7th of November 2014: National and international organizations gather in the Humanitarian Space of El Mirador for a Humanitarian Commission to assess several aspects of the current situation of the community of El Tamarindo, Atlántico. FOR Peace Presence is part of the international team of observers of the Humanitarian Commission. The community is facing imminent threats of a further eviction of its settlers, with pressure growing daily from presumable land title owners, which coincides not only with the State’s negligence to move forward on the solutions agreed upon with community members, but also with the negligence of protections for the community in prior evictions. For example, the eviction on the 7th of November 2013, exactly one year ago, ended with at least three wounded settlers.
About 12 years ago, farmers who had been forcibly displaced by the violence of the internal conflict started settling in El Tamarindo, which back then was a wasteland of about 120 hectares on the outskirts of Barranquilla, Colombia’s fourth biggest city. No one lived on the land, and no one was listed as owning it before they arrived.
El Tamarindo is located in an international trade hub, the connection between the Caribbean Sea and the Magdalena River, one of Colombia’s crucial trade routes. With the arrival of the free trade agreements in 2007, the area was designated a free trade zone, Barranquilla Zona Franca, with import and export tax exemptions. That is when private landowners suddenly appeared and started claiming the land. To date, more than 40 official notices for evictions have been given to the community of El Tamarindo. Despite the joint judicial and political efforts by the community living in the territory to avert these evictions, already 66% of the 120 ha have been reclaimed in the last few years. The Police Inspector of Barranquilla has been in charge of the execution of evictions on the ground, in which the Colombian police and private security forces have been involved. The evictions have included physical and psychological violence, and have been destroying people’s homes, harvests and futures.
With each eviction, effected settlers fled to the remaining ‘available’ part of the original territory, squeezing people more and more together and make it harder for them to sustain their living by farming. Some had to leave the territory entirely. As of 2013 about 135 families have been living in El Tamarindo, most of which arrived about 5-12 years ago, and a large part of the community has organized itself as ASOTRACAMPO (Association of Farm Workers).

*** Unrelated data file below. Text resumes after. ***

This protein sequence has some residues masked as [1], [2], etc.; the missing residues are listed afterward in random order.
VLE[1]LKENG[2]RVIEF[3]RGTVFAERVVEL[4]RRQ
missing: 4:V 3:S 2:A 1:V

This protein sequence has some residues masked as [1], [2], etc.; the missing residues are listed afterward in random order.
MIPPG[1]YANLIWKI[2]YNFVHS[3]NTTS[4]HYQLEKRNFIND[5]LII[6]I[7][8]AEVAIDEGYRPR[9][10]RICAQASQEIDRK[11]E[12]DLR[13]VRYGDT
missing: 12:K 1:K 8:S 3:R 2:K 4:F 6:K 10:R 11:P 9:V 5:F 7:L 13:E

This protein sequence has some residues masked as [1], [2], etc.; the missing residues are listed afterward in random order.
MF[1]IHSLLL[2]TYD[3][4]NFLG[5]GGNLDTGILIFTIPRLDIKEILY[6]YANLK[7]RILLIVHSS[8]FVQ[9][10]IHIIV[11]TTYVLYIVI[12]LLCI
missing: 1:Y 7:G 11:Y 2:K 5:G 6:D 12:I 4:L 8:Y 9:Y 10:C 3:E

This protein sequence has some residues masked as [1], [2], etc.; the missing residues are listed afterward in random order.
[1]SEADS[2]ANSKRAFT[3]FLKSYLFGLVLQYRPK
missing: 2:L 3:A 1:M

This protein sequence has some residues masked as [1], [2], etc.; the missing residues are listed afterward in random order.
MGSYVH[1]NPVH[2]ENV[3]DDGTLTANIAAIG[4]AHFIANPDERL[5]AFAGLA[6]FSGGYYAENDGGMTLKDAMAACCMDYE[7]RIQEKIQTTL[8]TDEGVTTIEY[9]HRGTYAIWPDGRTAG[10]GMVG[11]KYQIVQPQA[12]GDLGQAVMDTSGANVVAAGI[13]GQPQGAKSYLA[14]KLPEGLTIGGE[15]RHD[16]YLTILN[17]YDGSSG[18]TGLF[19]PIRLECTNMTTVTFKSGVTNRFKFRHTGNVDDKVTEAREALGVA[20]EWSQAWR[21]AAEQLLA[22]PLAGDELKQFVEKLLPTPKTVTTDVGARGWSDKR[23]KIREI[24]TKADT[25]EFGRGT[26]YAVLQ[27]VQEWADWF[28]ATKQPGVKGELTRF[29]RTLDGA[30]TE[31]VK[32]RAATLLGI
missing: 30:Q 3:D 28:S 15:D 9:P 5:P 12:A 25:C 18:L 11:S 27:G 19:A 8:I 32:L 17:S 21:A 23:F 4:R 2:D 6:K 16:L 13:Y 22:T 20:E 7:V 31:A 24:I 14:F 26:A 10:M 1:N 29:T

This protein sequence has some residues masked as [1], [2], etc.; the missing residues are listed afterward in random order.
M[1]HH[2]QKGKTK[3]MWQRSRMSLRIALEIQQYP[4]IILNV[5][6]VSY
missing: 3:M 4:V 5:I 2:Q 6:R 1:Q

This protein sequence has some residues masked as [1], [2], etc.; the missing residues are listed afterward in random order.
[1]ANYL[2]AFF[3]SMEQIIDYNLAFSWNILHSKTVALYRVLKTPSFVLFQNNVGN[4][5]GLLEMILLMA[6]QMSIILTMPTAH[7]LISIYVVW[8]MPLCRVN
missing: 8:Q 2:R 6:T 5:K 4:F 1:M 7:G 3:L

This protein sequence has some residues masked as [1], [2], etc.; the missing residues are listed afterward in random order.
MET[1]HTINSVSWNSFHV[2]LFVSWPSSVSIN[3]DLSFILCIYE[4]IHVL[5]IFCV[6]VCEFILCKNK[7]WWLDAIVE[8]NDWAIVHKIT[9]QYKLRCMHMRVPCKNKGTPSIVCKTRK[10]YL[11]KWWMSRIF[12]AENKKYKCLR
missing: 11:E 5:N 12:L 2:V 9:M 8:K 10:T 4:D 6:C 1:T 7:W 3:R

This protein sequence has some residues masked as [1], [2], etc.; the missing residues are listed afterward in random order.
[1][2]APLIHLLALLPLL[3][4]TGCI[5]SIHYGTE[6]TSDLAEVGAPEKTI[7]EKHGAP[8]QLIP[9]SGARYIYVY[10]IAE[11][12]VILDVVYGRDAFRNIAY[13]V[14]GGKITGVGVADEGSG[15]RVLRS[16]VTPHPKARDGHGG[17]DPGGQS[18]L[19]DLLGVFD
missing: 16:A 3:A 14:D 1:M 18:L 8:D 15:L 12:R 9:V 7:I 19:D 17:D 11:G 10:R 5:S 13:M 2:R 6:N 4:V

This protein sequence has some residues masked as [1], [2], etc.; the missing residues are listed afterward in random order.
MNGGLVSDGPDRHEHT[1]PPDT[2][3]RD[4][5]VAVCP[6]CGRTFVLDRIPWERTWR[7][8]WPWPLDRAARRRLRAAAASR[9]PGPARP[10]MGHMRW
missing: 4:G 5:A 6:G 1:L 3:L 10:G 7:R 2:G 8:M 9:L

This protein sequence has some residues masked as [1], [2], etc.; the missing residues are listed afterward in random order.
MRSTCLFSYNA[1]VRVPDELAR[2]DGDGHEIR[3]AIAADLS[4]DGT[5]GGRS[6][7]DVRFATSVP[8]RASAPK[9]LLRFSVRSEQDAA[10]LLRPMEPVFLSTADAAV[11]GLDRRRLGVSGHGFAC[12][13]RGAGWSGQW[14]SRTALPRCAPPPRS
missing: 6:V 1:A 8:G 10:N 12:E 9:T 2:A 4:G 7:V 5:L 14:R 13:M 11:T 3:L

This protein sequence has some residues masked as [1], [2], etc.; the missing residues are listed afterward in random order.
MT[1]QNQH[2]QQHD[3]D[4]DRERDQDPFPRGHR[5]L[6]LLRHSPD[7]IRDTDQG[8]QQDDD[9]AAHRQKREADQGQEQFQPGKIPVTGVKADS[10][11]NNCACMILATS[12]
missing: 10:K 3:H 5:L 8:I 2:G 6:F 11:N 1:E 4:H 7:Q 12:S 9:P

In March 2014, further evictions followed, and today about 50-60 families remain in the last 36 ha that have not been cleared yet. This piece of land is called El Mirador. In April 2014, the families of ASOTRACAMPO, which occupy about 24 ha of El Mirador, declared this area as Temporary Humanitarian Space El Mirador, Refugee of Hope. The lots of land belonging to this space, which aims at non-violent auto-protection, are dispersed throughout the remaining 36 ha, and are basically lined up in a long strip of land next to a highway. About 47 families seek home and protection in the Humanitarian Space of El Mirador until a permanent, secure and dignified solution has been found for them.
Earlier this year, on the 16th of July, FOR Peace Presence witnessed a very promising roundtable on a collective resettlement for members of ASOTRACAMPO. State, departmental, and district authorities were present, and competent district authorities promised to halt further evictions until a solution is found for the wellbeing of its settlers. Despite pressure from numerous organizations, the process of a resettlement has not moved forward since, and a second roundtable has not even been called for. On the contrary, by the end of September ASOTRACAMPO received notice that a request for evicting El Mirador was already in the hands of the Police Inspector of Barranquilla.
Due to this urgency and the lack of any State response, ASOTRACAMPO, the Interchurch Justice and Peace Commission, the local office of the High Commissioner of Human Rights (HCRC), and the Mission to Support the Peace Process of the Organization of the American States (MAPP-OEA), together with representatives of the Ombudsman office, Defensoría del Pueblo and even more organizations, sat together and planned a Humanitarian Commission. The Commission’s objective would be to document the current needs of the community and collect extended demographic and social data of the whole community of El Tamarindo, including the families’ basic history of displacements related to El Tamarindo. With this exercise, ASOTRACAMPO and its allies hope to create a powerful “tool” to protect the community’s basic rights, a tool that helps to halt any future evictions until a permanent, secure and dignified solution for the community of El Tamarindo has been found, as promised.